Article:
(Cover of Work and Win: An Interesting Weekly for Young America, September 27,1907, from Wikimedia Commons.)

Carol Reid

Friday, December 14, 2012

Facilt* (for Facilit*)

Silt is like very soft sand. It's almost like powder. Unlike powder, however, certain kinds of, let's just call it dirt, can actually be good for your skin, especially your face. The Aztecs thought that clay had healing properties; Cleopatra collected it from the River Nile; and Pliny the Elder extolled it in his ground-breaking work Natural History. The early Romans and Germans employed it therapeutically, and pioneering 19th-century naturopaths like Sebastian Kneipp vigorously promoted its use. The Japanese bathe in hot outdoor mud springs, which sounds like one of the best ways to combine childhood and adulthood that I've heard of in a very long time. Of course, a little research and caution are always called for before indulging in any type of facial, but clay is considered a good way to go if you want to draw out the toxins. Facilities are set up for this sort of thing (day spa, anyone?), but it can be done with equal facility right at home. And if not exactly dirt cheap, with far less impact on your pocketbook. Check out your local health food store for the best types of therapeutic clay. (Some kinds can even be taken internally.) Facilt* was dug up 39 times in OhioLINK, and 902 times in WorldCat.

(AMEX card in flood silt after Hurricane Ike, Galveston, Texas, Sept. 19, 2008, from Wikimedia Commons.)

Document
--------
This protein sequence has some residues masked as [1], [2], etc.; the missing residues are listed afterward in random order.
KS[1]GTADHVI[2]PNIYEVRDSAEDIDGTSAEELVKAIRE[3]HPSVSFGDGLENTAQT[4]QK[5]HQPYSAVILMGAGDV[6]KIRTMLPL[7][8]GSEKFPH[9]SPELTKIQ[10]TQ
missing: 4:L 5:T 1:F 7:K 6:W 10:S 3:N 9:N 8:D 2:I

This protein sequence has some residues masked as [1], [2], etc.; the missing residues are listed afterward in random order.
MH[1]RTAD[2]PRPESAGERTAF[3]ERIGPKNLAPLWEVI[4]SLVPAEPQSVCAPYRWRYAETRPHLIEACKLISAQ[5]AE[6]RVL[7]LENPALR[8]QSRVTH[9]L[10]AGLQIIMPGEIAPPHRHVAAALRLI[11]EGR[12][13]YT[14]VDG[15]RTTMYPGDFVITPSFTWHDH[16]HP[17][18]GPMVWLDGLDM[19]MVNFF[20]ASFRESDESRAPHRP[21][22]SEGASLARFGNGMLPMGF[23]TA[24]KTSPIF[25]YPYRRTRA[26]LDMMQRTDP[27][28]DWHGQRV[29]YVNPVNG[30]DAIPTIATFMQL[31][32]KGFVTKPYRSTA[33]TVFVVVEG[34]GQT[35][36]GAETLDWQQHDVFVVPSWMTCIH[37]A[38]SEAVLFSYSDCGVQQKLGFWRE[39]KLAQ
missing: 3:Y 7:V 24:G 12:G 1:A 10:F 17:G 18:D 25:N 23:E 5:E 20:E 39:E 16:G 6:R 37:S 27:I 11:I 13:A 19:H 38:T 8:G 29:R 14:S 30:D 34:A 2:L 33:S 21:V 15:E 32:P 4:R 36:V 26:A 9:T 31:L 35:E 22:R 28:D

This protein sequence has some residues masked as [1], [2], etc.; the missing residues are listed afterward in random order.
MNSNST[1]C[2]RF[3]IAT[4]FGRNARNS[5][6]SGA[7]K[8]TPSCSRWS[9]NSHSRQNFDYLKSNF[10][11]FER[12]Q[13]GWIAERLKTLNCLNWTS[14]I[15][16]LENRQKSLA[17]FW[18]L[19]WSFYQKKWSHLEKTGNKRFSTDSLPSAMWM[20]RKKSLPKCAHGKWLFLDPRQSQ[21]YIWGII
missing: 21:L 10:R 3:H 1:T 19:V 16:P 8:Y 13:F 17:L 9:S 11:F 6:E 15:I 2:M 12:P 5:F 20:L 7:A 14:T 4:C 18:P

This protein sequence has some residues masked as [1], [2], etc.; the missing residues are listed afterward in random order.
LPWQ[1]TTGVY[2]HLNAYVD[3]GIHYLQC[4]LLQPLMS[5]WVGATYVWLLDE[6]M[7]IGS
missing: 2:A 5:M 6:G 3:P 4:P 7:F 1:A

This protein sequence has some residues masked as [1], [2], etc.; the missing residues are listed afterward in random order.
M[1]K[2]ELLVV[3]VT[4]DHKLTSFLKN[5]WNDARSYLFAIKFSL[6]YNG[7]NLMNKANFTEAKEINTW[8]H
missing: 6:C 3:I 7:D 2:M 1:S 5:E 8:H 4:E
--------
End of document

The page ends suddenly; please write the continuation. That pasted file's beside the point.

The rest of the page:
Carol Reid

Wednesday, December 12, 2012

Pasttime* (for Pastime*)

Perhaps one of the most popular pastimes during the cold dark days of winter is dreaming about the nice warm weather to come. According to Alfred Lord Tennyson: "In the Spring a young man's fancy lightly turns to thoughts of love." T. S. Eliot tells us that spring is a time for "mixing memory and desire." But for certain young men it's more a matter of mixing business with pleasure. The picture shown here "depicts nanshoku-type relationships between samurai and their boyfriends. Young kabuki actors who played female roles were known as onnagata or kagema and doubled as sex workers. They were much debated and sought after by the sophisticates of the day." Of course, this sort of thing is long in the past, but it still looks like a wild time. Kabuki was originally a female occupation in the early part of the 17th century, but quickly became a strictly masculine endeavor. Currently, both the art of kabuki and the love that dared not speak its name are finding favor in modern-day Japan. We found 14 cases of today's typo in OhioLINK (two of which were for the properly rendered PastTimes Press), and 176 in WorldCat.